South West Coast Path

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5/5

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Date of travel

August, 2021

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Travelled with

Adult family

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We are back on the South West Coast Path! Visit 20! Just myself and my son,. Scott, this time. We took his car and drove to Exeter where we had found very reasonably priced accommodation for 3 nights. It was called Magdalen Quarters and was a tiny little house but had everything we needed. It had the largest TV I have ever seen, it literally almost took up one wall of the living room. In fact, the whole house looked like it had been designed as a man cave. There was a games console and numerous games, all the lights and lamps seemed to be designed out of plumbing parts and all the cushions, carpets and even the coasters had a distressed design which is definitely more manly than female. It was rather unusual but I would highly recommend it.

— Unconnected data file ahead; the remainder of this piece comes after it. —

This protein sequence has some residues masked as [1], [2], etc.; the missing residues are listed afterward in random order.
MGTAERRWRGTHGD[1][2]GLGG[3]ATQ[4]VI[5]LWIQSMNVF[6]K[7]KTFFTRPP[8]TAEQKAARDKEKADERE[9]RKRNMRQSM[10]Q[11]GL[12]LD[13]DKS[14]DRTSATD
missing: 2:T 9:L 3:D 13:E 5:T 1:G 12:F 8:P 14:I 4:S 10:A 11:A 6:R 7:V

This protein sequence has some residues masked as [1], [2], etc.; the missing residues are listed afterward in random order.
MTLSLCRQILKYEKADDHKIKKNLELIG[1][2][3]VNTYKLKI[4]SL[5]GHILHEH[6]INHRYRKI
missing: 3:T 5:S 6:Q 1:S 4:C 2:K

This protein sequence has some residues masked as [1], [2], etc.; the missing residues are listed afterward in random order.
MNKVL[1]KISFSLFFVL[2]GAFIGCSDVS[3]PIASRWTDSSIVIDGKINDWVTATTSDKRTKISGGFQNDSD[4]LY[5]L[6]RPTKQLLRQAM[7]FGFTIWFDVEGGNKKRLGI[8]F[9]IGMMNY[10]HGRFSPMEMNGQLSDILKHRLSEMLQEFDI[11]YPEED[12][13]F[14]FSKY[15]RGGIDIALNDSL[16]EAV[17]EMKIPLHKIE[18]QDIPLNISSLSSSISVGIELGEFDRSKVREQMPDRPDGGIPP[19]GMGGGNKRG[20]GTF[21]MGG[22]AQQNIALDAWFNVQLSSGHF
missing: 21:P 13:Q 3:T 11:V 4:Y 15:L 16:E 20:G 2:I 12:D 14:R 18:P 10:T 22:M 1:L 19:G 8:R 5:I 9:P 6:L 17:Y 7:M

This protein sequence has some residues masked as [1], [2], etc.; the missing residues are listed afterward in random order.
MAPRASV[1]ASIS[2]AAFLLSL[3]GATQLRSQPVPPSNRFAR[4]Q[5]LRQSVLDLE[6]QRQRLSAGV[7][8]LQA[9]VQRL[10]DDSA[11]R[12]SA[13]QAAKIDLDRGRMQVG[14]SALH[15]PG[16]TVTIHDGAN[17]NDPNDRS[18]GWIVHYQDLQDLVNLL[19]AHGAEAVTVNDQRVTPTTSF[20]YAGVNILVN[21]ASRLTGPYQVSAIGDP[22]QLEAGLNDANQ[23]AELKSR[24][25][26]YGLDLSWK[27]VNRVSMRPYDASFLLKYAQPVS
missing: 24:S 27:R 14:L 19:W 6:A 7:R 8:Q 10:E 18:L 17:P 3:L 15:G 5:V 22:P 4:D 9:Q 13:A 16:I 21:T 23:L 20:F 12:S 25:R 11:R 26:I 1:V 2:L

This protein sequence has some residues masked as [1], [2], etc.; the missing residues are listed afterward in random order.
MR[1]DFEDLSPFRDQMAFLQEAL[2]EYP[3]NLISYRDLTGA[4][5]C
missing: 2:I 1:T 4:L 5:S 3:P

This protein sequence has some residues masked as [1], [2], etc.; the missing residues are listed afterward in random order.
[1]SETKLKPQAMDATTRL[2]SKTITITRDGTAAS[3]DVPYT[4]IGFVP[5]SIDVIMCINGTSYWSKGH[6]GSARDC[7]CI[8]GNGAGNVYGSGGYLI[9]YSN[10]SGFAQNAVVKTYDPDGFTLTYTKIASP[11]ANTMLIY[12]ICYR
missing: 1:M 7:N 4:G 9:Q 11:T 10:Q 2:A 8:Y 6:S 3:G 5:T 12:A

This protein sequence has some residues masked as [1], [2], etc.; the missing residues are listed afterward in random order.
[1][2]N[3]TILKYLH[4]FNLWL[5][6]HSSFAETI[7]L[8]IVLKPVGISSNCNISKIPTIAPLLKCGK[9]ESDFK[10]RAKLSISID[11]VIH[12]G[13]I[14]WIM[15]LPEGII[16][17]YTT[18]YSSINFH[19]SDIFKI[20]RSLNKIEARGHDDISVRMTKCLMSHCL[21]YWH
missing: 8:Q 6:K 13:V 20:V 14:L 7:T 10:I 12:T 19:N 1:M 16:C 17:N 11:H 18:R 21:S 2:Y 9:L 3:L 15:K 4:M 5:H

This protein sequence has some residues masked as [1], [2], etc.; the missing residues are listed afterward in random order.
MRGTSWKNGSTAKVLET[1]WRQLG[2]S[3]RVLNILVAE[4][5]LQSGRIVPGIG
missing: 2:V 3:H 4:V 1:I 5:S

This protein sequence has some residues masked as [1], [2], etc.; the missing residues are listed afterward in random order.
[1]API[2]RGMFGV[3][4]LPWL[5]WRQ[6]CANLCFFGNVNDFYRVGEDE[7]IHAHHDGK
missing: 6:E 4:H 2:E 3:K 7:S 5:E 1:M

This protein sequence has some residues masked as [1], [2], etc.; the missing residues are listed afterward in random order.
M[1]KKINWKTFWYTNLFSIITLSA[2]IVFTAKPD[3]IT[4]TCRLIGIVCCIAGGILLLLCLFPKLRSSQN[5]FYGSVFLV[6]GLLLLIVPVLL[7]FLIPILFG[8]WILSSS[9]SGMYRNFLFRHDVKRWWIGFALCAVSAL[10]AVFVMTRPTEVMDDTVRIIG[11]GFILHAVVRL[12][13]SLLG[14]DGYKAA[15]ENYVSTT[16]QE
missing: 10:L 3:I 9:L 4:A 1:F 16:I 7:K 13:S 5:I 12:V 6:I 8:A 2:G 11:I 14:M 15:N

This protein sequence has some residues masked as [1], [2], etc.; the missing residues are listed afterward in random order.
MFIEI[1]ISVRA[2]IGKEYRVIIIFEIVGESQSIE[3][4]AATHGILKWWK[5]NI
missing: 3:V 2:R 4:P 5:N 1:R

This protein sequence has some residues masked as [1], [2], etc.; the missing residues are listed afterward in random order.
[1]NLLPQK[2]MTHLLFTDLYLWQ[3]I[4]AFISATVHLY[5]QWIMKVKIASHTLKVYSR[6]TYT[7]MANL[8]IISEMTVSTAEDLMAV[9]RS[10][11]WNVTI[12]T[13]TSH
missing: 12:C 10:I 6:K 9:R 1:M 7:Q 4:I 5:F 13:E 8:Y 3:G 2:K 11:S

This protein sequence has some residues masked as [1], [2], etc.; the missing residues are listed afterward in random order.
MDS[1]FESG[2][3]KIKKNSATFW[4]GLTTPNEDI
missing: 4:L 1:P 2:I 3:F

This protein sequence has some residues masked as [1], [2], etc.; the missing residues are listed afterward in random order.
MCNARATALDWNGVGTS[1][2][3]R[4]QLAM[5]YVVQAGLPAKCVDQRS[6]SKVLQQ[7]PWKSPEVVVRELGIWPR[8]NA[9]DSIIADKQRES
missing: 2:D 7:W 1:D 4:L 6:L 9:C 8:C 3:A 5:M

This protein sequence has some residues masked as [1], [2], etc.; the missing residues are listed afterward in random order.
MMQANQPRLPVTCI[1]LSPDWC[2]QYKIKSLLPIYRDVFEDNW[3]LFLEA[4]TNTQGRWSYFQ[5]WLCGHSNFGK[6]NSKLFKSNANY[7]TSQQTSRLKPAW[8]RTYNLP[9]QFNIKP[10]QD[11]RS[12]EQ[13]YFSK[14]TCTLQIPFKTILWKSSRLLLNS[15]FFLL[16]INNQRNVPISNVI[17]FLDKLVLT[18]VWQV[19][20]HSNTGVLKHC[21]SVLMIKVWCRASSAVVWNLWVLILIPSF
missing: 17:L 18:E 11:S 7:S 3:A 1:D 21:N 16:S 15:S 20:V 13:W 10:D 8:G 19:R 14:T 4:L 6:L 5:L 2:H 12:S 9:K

Prior to going to our accommodation we decided to do a little walking. We had finished our last walk at Ladram Bay which is just 2.5 miles outside Sidmouth and we thought we would walk those short miles before getting into the serious walking the next day.

LADRAM BAY – SIDMOUTH 2.5 miles

We parked in Sidmouth and got the 157 bus to Otterton Village and then walked to Ladram Bay. It was a lovely hot day and as we started the quite steep climb to the holiday park, the views of the red sandstone stacks were stunning! The colours of the cliffs and the colour of the sea reminded me of those old vintage railway posters that are once again popular, all orange and blue shades. The climb took us up to High Peak (the site of an iron age settlement) and we were walking through what looked like a Christmas tree forest. As we headed down towards Sidmouth we saw the Iron Age Fort of High Peak. We followed the track to Peak Hill and then we were heading down into Sidmouth itself. We passed the bay called Jacob’s Ladder where there is a park and an intriguing Second World War pill box. As we walked through Sidmouth I thought it looked a little more up market than other sea side towns we have encountered. With it’s striking Regency architecture it still had a grand look about it. So we started Visit 20 with a short 2.5 walk but it was, nonetheless, quite a pretty one.

SIDMOUTH – SEATON 10.3 miles